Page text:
Still looking at the advantages, state capitalism offers patience to investors. The model offers more focus in the long run versus investments in the short run. The government main focus is on the long-term. Therefore it focuses energy patiently instead of running to simple expense cutting strategies that yield short term profits. their focus is on endeavors that yield on long maturities, long run social returns and high economic and social returns. Thirdly, firms that receive favors and privileges through state capitalism are efficient in their roles (Klimina, 2013). This model gives every firm an opportunity to be a global player through links with the government. Such firms rose to the dominant positions through state capitalism links that allows links that are beneficial between the government and the firms in general. State capitalism therefore gives firms a competitive edge since they receive privileges and favors unavailable to firms without such an arrangement. Although states are eventually blamed for offering unfair advantage and unleveled playing field for special firms, it is an advantage to large banks, corporate and businesses that are in collaboration with governments.
In conclusion, state capitalism in this day and age is a mixture of capitalism and government intervention over economic activities in a state. This is seen through by ownership as well as control of enterprises and allocation of credits to privileged or favored companies. Development and public banks are used as well as concessions and regulations in the endeavor to protect and control the actions of state owned or private companies (Klimina, 2013). As explained earlier, state capitalism is an organized structure where the government dominates the market with the sole aim of gaining politically. In the long run, political officials have no capacity to regulate economic activities better than the natural market forces. In emerging markets, the phenomenon of state capitalism can be described as the transfer of market powers from the capital of finance to that of political powers. The advantages explained above present opportunities for businesses to exploit (Li et al, 2014). Despite the mentioned challenges, state capitalism can be helpful to a business as they avert risks and focus more on the long term goals than the short term yields in profits.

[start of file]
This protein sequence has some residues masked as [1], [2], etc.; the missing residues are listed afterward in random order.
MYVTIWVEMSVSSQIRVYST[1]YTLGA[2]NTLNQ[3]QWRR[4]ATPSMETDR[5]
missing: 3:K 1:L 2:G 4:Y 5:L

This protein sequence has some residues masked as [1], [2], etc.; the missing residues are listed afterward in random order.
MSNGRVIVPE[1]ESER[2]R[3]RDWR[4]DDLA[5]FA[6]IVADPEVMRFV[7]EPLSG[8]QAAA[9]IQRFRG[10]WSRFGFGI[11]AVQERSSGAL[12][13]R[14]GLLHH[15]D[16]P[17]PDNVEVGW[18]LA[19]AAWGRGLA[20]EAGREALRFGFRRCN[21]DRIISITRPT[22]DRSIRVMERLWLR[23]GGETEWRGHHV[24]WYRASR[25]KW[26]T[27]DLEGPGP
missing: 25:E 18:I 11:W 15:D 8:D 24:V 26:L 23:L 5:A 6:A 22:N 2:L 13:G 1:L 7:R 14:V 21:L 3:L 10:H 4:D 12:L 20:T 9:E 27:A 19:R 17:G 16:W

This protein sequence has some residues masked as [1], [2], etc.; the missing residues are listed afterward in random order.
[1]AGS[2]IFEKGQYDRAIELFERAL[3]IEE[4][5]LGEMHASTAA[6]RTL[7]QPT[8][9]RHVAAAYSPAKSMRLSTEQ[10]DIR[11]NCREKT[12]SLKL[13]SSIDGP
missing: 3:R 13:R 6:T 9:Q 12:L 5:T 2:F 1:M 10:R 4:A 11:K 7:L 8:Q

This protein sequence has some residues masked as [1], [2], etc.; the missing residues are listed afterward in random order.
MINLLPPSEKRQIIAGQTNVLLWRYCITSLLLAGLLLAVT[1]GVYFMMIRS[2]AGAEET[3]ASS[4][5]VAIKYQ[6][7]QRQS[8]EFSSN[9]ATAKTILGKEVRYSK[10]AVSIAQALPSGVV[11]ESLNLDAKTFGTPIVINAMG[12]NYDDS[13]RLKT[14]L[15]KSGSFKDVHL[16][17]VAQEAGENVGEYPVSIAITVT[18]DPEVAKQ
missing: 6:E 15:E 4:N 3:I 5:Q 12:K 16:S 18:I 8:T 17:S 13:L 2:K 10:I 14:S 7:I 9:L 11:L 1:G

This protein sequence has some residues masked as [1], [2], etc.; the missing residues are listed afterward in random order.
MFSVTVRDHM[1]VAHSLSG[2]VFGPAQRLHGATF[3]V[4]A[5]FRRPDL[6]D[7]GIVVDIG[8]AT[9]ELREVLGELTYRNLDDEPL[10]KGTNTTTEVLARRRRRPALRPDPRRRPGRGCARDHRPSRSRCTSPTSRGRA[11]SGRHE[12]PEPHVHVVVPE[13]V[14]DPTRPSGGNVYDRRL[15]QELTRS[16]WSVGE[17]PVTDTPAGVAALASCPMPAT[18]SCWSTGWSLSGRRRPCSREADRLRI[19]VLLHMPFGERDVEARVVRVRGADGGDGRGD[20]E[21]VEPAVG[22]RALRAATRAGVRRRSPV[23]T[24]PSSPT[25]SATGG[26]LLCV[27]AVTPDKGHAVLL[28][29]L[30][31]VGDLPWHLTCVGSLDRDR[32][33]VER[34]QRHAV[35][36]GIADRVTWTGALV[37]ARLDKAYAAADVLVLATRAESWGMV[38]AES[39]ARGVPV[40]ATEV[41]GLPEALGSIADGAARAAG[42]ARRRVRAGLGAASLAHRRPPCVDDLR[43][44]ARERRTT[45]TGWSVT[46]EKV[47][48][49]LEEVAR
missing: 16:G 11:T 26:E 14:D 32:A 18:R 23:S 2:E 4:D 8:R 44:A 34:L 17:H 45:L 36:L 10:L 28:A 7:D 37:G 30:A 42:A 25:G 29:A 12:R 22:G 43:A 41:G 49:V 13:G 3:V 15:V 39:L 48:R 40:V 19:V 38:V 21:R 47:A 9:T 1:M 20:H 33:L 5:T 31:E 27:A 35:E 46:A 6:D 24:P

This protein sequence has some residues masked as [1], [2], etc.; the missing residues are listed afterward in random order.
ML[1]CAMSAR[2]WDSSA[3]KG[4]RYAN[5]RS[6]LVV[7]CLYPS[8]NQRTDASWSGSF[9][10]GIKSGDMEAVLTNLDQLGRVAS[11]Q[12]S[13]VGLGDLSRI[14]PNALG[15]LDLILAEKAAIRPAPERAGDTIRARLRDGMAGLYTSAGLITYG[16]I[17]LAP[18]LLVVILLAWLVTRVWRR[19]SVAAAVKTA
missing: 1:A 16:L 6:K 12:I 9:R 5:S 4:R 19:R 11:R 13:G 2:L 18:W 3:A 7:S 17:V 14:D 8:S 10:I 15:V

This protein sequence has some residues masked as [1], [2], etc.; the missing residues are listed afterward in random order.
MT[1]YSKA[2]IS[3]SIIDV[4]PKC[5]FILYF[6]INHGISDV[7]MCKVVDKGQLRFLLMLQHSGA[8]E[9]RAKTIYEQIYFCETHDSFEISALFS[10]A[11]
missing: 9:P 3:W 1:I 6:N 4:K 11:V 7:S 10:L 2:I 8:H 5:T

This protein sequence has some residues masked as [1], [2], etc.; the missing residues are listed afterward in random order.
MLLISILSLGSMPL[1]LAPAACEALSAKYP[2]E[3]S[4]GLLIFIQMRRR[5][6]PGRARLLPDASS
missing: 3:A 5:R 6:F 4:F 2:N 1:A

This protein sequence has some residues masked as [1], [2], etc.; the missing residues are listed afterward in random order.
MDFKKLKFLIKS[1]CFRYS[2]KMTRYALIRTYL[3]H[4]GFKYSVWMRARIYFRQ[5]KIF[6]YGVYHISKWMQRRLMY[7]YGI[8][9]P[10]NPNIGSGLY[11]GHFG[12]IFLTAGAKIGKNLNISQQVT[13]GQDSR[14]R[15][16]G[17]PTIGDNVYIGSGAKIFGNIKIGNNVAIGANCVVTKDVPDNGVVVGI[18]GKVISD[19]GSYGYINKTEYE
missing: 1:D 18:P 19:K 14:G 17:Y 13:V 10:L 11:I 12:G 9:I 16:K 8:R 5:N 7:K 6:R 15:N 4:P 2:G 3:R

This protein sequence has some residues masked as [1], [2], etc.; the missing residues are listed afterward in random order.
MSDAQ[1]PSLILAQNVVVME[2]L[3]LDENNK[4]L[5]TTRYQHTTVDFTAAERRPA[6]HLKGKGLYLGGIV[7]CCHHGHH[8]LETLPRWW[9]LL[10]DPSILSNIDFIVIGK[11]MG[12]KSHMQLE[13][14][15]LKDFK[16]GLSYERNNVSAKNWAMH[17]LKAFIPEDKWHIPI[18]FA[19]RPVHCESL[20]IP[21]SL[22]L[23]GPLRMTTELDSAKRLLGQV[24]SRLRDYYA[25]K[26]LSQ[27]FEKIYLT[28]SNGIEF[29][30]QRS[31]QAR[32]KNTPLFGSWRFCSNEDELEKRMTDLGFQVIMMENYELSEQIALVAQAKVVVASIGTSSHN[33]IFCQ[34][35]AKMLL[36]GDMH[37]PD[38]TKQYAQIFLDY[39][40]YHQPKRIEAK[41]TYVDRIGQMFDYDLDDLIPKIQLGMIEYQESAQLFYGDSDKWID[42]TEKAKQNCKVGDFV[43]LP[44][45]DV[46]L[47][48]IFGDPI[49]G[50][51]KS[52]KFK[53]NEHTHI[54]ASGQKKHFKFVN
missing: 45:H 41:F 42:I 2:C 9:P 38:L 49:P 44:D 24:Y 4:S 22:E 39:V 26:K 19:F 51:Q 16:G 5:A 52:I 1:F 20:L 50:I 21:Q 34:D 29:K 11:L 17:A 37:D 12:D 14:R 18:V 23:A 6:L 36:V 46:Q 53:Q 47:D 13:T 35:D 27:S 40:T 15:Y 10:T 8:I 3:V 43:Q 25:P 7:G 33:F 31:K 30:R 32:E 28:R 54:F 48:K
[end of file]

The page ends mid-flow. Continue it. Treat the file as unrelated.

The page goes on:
Klimina, A. (2013). Placing the Analysis of Contemporary State Capitalism within an
Evolutionary Discourse. Journal Of Economic Issues (M.E. Sharpe Inc.), 47(2), 545-554.
Li, M. H., Cui, L., & Lu, J. (2014). Varieties in state capitalism: Outward FDI strategies of
central and local state-owned enterprises from emerging economy countries. Journal Of International Business Studies, 45(8), 980-1004.